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Emergency Medicine

Training Level

Resident PGY 3


Henry Ford Hospital


Although SARS-CoV2 is increasingly being considered a systemic disease, there have been very few case reports documenting DIC as a rare but fatal consequence of the SARS-CoV2 syndrome. We present our patient scenario as an example of severe COVID sepsis in the ED and DIC. 67-year old nursing home resident with CAD, DM, HTN, and seizures presents to our ED resus room with altered mental status and hypoxia after a reported fall from bed. He was tachycardic to 110 and required a nonrebreather at 15L saturating at 96%. His physical exam revealed GCS 10, no focal neurologic deficits, dry mucous membranes, clear lung sounds, and soft abdomen. He was swabbed for COVID-19, and his 1-view CXR revealed multifocal hazy opacities. ECG showed new T-wave inversions in V2-V3 with prolonged QTc 512. He was empirically treated with vancomycin, ceftriaxone, and flagyl for MRSA/aspiration pneumonia. Prominent labs were as follows: Cr. 1.51 (baseline 0.4), CRP 14.0, ESR 20, WBC 13.9, hemoglobin 13.2, platelets 52, LDH 2005, Tbili 3.0, INR 2.68, PT 27.8, PTT 44, and hs-troponin 1649. Bedside ECHO demonstrated normal LV function but with slightly enlarged RV and mild septal bowing, no pericardial effusion. Although there was concern for pulmonary embolism, he had a severe contrast allergy and therefore could not undergo CTPE. CT head showed 2 small subacute R parietal and cerebellar infarcts, but his encephalopathy was deemed out of proportion to the stroke findings by the neurology team. He was not on any anticoagulants, and his encephalopathy, AKI, thrombocytopenia, and elevated hemolytic labs were concerning for TTP vs. DIC. His DIC panel later revealed D-dimer >20.0 and fibrinogen <60. His COVID-19 PCR swab also resulted as positive. Hematology determined that his elevated coagulation parameters and clear COVID sepsis precipitant were more indicative of DIC. He was given 2U cryoprecipitate and admitted to MICU.DIC is rarely seen in the ED and can be difficult to diagnose, but early detection is paramount to tailoring treatment strategies and as a valuable prognostic indicator at the time of admission. Our patient had presented with multi-organ dysfunction, and this included a pathologic hemostatic system in the form of DIC. Hypercoagulability has been associated with COVID-19, but the progression to DIC in critically ill COVID patients warrants further in-depth research and clinical attention.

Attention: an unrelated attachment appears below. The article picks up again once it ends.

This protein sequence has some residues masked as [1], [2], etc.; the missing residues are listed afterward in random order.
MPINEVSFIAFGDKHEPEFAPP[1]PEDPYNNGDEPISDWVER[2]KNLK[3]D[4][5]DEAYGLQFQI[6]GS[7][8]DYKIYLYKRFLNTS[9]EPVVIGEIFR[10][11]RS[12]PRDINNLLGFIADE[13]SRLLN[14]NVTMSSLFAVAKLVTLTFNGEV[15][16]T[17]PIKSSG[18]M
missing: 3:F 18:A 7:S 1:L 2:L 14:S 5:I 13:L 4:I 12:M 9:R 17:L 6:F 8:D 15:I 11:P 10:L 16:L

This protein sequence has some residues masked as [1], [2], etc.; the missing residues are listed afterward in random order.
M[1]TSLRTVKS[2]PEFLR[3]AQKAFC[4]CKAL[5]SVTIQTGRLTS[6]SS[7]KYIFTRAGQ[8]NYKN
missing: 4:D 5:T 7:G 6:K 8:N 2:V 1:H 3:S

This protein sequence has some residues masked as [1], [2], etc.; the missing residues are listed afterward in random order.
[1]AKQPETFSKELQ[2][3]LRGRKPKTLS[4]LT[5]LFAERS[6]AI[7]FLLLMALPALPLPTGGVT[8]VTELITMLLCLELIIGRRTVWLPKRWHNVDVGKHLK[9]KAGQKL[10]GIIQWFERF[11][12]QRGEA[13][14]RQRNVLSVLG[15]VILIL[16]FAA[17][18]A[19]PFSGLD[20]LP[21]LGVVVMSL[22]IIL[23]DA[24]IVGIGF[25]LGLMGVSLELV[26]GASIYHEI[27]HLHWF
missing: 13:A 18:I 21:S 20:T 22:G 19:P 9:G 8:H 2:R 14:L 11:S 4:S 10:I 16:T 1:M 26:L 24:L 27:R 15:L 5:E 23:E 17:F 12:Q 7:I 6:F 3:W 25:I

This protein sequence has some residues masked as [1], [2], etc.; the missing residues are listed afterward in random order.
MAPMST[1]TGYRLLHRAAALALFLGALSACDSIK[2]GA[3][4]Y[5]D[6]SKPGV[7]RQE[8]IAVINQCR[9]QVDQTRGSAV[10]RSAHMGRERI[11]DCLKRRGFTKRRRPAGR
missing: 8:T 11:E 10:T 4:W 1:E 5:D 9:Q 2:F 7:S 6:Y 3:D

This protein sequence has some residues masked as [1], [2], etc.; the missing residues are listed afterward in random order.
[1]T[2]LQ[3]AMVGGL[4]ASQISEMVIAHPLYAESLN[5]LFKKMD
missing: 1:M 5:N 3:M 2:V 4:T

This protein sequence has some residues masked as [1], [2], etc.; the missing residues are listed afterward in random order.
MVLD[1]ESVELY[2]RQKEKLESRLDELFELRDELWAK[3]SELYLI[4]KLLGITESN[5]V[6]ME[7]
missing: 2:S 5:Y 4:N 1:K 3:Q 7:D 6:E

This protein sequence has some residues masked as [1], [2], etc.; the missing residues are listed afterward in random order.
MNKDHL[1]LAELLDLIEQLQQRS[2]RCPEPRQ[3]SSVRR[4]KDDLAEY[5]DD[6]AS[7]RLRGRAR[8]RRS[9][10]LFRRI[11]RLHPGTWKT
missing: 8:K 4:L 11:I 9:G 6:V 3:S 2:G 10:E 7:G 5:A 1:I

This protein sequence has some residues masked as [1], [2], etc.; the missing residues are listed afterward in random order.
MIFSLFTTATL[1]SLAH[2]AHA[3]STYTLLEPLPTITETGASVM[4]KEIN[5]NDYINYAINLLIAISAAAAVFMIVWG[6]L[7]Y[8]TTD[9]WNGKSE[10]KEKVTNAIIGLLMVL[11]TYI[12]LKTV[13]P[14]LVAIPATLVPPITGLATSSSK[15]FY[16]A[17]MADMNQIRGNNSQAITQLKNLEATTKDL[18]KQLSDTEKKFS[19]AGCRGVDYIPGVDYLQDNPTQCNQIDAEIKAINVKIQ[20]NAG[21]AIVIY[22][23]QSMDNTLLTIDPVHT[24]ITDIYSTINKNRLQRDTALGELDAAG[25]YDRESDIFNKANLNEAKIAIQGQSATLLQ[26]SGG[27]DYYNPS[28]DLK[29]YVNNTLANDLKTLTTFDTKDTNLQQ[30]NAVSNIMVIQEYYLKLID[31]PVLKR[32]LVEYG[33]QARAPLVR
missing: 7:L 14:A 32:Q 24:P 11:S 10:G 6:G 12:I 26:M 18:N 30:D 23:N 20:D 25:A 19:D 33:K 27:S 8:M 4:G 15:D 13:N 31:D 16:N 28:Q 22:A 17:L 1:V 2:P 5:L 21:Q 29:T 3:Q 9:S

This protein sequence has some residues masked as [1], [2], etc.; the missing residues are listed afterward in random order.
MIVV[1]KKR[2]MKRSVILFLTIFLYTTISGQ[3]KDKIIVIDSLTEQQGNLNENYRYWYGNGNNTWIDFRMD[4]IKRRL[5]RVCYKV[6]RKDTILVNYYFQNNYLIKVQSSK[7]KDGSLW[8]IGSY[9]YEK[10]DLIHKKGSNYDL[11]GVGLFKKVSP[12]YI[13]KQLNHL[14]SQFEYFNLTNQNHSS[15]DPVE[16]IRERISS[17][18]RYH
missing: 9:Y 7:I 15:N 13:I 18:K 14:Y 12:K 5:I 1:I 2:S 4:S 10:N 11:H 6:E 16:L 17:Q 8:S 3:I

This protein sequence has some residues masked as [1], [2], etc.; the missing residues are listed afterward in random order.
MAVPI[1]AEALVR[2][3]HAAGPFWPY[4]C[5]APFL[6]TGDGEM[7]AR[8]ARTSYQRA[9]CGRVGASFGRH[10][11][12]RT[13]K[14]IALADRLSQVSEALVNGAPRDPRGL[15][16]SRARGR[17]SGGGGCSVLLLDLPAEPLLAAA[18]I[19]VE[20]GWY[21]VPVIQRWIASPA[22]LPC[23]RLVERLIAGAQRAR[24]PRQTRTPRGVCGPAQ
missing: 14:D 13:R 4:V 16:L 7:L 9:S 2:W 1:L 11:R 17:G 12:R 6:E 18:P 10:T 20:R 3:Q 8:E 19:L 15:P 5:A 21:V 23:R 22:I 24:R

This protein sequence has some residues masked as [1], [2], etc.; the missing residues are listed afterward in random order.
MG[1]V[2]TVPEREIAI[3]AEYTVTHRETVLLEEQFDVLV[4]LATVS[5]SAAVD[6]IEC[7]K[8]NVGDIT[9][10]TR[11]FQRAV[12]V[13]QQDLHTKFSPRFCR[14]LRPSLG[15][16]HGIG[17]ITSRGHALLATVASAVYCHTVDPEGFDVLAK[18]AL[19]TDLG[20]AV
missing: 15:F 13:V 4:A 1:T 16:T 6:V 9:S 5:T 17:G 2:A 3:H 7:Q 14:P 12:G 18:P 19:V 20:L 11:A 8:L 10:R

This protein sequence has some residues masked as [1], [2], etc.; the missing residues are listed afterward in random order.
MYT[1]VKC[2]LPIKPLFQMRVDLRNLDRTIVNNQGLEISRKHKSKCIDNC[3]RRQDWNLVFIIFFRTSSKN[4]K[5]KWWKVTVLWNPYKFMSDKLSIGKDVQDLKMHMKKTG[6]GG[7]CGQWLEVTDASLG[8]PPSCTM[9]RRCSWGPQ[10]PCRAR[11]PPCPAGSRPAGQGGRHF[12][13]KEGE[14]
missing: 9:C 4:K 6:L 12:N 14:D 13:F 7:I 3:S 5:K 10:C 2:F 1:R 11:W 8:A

Presentation Date


Hypercoagulability in COVID-19: A rare case of DIC in SARS-CoV2 in the Emergency Department